### Key proposals

• Federal financing: Address chronic underfunding and incentives to reduce outlays at the expense of workers by paying for all regular and extended UI benefits with federal dollars. Absent a switch to a wholly federally financed system, reform tax rate calculations and state trust fund targets to strengthen support for workers and stabilize the system.
• Taxable wage base: To make UI’s finances fairer and more efficient, broaden the taxable wage base for unemployment insurance to be equal to the wage base for Social Security.
• Tax rate: In a federally financed system, reduce employer incentives to block worker claims by reforming “experience rating” to determine the employer tax rate based on changes in hours employees work, not unemployment insurance claims. In a federal–state financing system, reconsider “experience rating” and base state trust fund targets on industry-adjusted per capita targets, not “high cost multiple” systems that encourage states to slash awards to replenish trust fund accounts.
• Recessions: In a federally financed system, acknowledge the economy-boosting benefits of unemployment insurance benefits during recessions by paying for them with general revenue. In a federal–state financing system, use automatic triggers to provide federal financial assistance to states.
• Classification of workers: Require states to implement “ABC” tests that prevent employers from circumventing taxes by reclassifying employees as contractors, and require large businesses that use a lot of contractors to pay unemployment insurance tax on their contractors.

## Introduction

### The problem

States and the federal government jointly finance unemployment insurance (UI) in the United States through state and federal taxes imposed on wages and paid by employers, with a portion of those taxes likely passed through to workers in the form of lower pay. During normal economic times, states pay for the benefits their workers receive, and the federal government provides grants to pay for the cost of administering the program. The federal government also finances 50% of the Extended Benefits (EB) program.1 In recent recessions, it has paid 100% of EB costs as well as the costs for additional non-EB benefit extensions.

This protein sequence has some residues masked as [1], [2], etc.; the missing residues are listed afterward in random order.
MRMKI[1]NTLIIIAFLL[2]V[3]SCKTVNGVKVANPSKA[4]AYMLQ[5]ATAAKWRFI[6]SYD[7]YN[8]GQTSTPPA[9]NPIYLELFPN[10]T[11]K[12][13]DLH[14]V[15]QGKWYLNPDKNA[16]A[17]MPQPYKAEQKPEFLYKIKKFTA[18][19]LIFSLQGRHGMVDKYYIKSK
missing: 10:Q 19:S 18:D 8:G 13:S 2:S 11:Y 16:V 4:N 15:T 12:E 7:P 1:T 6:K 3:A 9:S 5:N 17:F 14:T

The way we pay for unemployment insurance benefits explains many of the program’s problems today. The desire to attract businesses and jobs puts pressure on states to keep their tax rates low. To do so, they limit benefits recipiency (the share of unemployed workers receiving benefits), decrease the amount of benefits workers receive, or both. Employers also have an incentive to make it harder for workers to claim benefits—for example, by filing challenges and appeals to worker claims—because the UI taxes firms pay rise when their workers collect UI benefits, a structure known as “experience rating.”

For both employers and states, pressure to reduce the benefits flowing to workers is especially intense when benefits are needed most: during and just after major recessions. When profit margins are slim, employers may be more likely to try to save money by keeping their UI tax rate as low as possible.